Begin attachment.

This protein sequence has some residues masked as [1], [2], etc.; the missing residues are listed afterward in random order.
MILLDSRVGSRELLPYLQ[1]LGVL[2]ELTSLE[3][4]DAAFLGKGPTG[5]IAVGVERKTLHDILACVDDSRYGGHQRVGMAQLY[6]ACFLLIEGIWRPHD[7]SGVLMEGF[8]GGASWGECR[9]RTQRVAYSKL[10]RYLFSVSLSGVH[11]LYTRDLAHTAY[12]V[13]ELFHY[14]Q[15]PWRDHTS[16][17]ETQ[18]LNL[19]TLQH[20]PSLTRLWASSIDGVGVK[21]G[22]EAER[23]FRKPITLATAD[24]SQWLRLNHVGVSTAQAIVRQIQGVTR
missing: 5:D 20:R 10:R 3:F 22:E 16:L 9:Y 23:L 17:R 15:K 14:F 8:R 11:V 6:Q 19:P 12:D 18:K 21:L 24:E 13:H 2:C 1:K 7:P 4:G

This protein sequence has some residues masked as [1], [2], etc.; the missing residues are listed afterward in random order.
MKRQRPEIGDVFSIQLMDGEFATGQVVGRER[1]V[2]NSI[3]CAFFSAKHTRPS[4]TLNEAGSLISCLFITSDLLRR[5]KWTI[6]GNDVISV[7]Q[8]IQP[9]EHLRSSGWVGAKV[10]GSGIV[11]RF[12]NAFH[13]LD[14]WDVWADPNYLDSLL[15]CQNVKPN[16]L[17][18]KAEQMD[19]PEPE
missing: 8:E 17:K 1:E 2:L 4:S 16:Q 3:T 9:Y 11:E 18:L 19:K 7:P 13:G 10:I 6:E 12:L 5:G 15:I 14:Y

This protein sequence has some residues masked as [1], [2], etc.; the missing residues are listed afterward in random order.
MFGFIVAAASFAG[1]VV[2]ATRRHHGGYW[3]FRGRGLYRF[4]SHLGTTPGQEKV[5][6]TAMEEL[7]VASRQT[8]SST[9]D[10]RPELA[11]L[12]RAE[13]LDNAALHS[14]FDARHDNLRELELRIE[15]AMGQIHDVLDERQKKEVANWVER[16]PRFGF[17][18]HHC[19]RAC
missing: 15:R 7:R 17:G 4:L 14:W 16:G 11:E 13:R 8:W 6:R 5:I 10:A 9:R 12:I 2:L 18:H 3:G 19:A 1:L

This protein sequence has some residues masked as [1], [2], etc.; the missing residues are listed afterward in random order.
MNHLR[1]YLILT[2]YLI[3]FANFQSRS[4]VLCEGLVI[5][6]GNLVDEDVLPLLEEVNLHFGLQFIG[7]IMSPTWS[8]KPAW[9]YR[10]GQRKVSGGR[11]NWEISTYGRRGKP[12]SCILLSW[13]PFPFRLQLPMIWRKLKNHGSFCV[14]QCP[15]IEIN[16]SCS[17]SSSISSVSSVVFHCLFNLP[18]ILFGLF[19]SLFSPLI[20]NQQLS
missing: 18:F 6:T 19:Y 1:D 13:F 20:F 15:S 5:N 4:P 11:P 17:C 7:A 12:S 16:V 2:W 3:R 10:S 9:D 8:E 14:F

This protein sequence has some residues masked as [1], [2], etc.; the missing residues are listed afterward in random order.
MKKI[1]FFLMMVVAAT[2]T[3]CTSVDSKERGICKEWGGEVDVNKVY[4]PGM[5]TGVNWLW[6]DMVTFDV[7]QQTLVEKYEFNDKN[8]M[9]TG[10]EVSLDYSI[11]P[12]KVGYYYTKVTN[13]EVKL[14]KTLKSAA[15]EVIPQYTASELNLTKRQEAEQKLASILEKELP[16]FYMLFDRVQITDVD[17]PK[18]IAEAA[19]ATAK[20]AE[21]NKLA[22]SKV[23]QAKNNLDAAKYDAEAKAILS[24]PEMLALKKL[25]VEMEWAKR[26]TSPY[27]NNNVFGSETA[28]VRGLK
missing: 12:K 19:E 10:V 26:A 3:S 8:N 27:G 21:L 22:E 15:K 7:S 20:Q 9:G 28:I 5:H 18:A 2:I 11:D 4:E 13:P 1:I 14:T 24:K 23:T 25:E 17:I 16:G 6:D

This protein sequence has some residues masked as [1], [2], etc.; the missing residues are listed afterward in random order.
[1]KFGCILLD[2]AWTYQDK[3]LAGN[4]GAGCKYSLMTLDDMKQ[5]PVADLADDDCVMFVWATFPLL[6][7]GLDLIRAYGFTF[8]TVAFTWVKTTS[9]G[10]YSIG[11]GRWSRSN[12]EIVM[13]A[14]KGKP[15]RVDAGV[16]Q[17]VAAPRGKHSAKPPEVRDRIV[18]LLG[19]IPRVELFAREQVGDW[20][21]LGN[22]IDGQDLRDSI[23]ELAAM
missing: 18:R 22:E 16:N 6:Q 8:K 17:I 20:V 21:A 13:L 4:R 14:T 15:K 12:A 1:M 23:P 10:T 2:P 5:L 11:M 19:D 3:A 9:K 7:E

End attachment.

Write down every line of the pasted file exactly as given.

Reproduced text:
This protein sequence has some residues masked as [1], [2], etc.; the missing residues are listed afterward in random order.
MILLDSRVGSRELLPYLQ[1]LGVL[2]ELTSLE[3][4]DAAFLGKGPTG[5]IAVGVERKTLHDILACVDDSRYGGHQRVGMAQLY[6]ACFLLIEGIWRPHD[7]SGVLMEGF[8]GGASWGECR[9]RTQRVAYSKL[10]RYLFSVSLSGVH[11]LYTRDLAHTAY[12]V[13]ELFHY[14]Q[15]PWRDHTS[16][17]ETQ[18]LNL[19]TLQH[20]PSLTRLWASSIDGVGVK[21]G[22]EAER[23]FRKPITLATAD[24]SQWLRLNHVGVSTAQAIVRQIQGVTR
missing: 5:D 20:R 10:R 3:F 22:E 16:L 9:Y 23:L 17:R 15:K 14:F 8:R 11:V 6:Q 19:P 12:D 18:K 21:L 24:E 13:H 2:C 1:K 7:P 4:G

This protein sequence has some residues masked as [1], [2], etc.; the missing residues are listed afterward in random order.
MKRQRPEIGDVFSIQLMDGEFATGQVVGRER[1]V[2]NSI[3]CAFFSAKHTRPS[4]TLNEAGSLISCLFITSDLLRR[5]KWTI[6]GNDVISV[7]Q[8]IQP[9]EHLRSSGWVGAKV[10]GSGIV[11]RF[12]NAFH[13]LD[14]WDVWADPNYLDSLL[15]CQNVKPN[16]L[17][18]KAEQMD[19]PEPE
missing: 8:E 17:K 1:E 2:L 4:S 16:Q 3:T 9:Y 11:E 18:L 19:K 7:P 13:G 10:I 6:E 12:L 5:G 15:I 14:Y

This protein sequence has some residues masked as [1], [2], etc.; the missing residues are listed afterward in random order.
MFGFIVAAASFAG[1]VV[2]ATRRHHGGYW[3]FRGRGLYRF[4]SHLGTTPGQEKV[5][6]TAMEEL[7]VASRQT[8]SST[9]D[10]RPELA[11]L[12]RAE[13]LDNAALHS[14]FDARHDNLRELELRIE[15]AMGQIHDVLDERQKKEVANWVER[16]PRFGF[17][18]HHC[19]RAC
missing: 15:R 7:R 17:G 4:L 14:W 16:G 11:E 13:R 8:W 6:R 5:I 10:A 9:R 12:I 2:L 18:H 3:G 19:A 1:L

This protein sequence has some residues masked as [1], [2], etc.; the missing residues are listed afterward in random order.
MNHLR[1]YLILT[2]YLI[3]FANFQSRS[4]VLCEGLVI[5][6]GNLVDEDVLPLLEEVNLHFGLQFIG[7]IMSPTWS[8]KPAW[9]YR[10]GQRKVSGGR[11]NWEISTYGRRGKP[12]SCILLSW[13]PFPFRLQLPMIWRKLKNHGSFCV[14]QCP[15]IEIN[16]SCS[17]SSSISSVSSVVFHCLFNLP[18]ILFGLF[19]SLFSPLI[20]NQQLS
missing: 18:F 6:T 19:Y 1:D 13:F 20:F 15:S 5:N 4:P 11:P 17:C 7:A 12:S 16:V 2:W 3:R 10:S 9:D 8:E 14:F

This protein sequence has some residues masked as [1], [2], etc.; the missing residues are listed afterward in random order.
MKKI[1]FFLMMVVAAT[2]T[3]CTSVDSKERGICKEWGGEVDVNKVY[4]PGM[5]TGVNWLW[6]DMVTFDV[7]QQTLVEKYEFNDKN[8]M[9]TG[10]EVSLDYSI[11]P[12]KVGYYYTKVTN[13]EVKL[14]KTLKSAA[15]EVIPQYTASELNLTKRQEAEQKLASILEKELP[16]FYMLFDRVQITDVD[17]PK[18]IAEAA[19]ATAK[20]AE[21]NKLA[22]SKV[23]QAKNNLDAAKYDAEAKAILS[24]PEMLALKKL[25]VEMEWAKR[26]TSPY[27]NNNVFGSETA[28]VRGLK
missing: 12:K 19:E 10:V 26:A 3:S 8:N 27:G 21:L 22:E 15:K 7:S 20:Q 9:G 28:I 5:H 18:A 2:I 11:D 4:E 13:P 1:I 14:T 24:K 23:T 25:E 17:I 16:G 6:D

This protein sequence has some residues masked as [1], [2], etc.; the missing residues are listed afterward in random order.
[1]KFGCILLD[2]AWTYQDK[3]LAGN[4]GAGCKYSLMTLDDMKQ[5]PVADLADDDCVMFVWATFPLL[6][7]GLDLIRAYGFTF[8]TVAFTWVKTTS[9]G[10]YSIG[11]GRWSRSN[12]EIVM[13]A[14]KGKP[15]RVDAGV[16]Q[17]VAAPRGKHSAKPPEVRDRIV[18]LLG[19]IPRVELFAREQVGDW[20][21]LGN[22]IDGQDLRDSI[23]ELAAM
missing: 18:R 22:E 16:N 6:Q 8:K 17:I 20:V 21:A 13:L 4:R 14:T 15:K 12:A 1:M 23:P 10:T 2:P 5:L 11:M 19:D 3:A 9:K 7:E